In finding that this claim failed to state a covered claim for invasion of privacy, the court explained that Lexington could not allege a privacy claim covered by the policies because Lexington did not qualify as a “person” under the policies. The policies afforded coverage only for claimed violations of a “person’s” or “individual’s” right of privacy. Although the policies did not define the term “person,” other phrases in the policies, such as “persons or organizations,” indicated a distinction between “persons” and businesses such as Lexington. Moreover, the policies did not refer to an “organization’s” right of privacy, thus suggesting that coverage did not exist for the trade secret claims brought against the Gum Tree defendants by Lexington.
The Gum Tree defendants argued that since “person” was not defined in the policies, Mississippi law required the court to interpret the term in the policyholders’ favor, which in this case meant broadly enough to include businesses such as Lexington. The Fifth Circuit rejected this argument. The court noted that the law of Kentucky, where Lexington had brought its action against the Gum Tree defendants, did not afford a cause of action for the invasion of a business’s right of privacy. Similarly, the Gum Tree defendants had failed to cite cases from any other jurisdiction suggesting that an entity like Lexington could bring such a cause of action based on similar facts. The lack of legal support, combined with the policies’ use of the term “organizations,” precluded a broad reading of “person” that would include Lexington.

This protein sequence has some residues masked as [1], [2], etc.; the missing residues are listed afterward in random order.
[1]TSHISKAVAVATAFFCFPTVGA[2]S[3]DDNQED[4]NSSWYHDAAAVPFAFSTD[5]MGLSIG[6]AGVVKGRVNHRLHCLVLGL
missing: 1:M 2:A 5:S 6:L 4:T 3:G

The Gum Tree decision is worthy of note for several reasons. First, the decision serves as an important reminder of how courts analyze coverage and the facts to which they will look in making their determinations. Second, the court’s construction of the true facts exception provides guidance as to narrow application of the rule. Third, the Fifth Circuit’s rejection of the Gum Tree defendants’ argument that misappropriation of a business’ proprietary information is akin to violation of a “person’s” privacy rights under a general commercial liability policy has immediate significance for policyholders who may face claims for misappropriation of trade secrets from business competitors. Finally, Gum Tree serves as a reminder that courts will not always construe undefined policy language in the manner most favorable to the policyholder.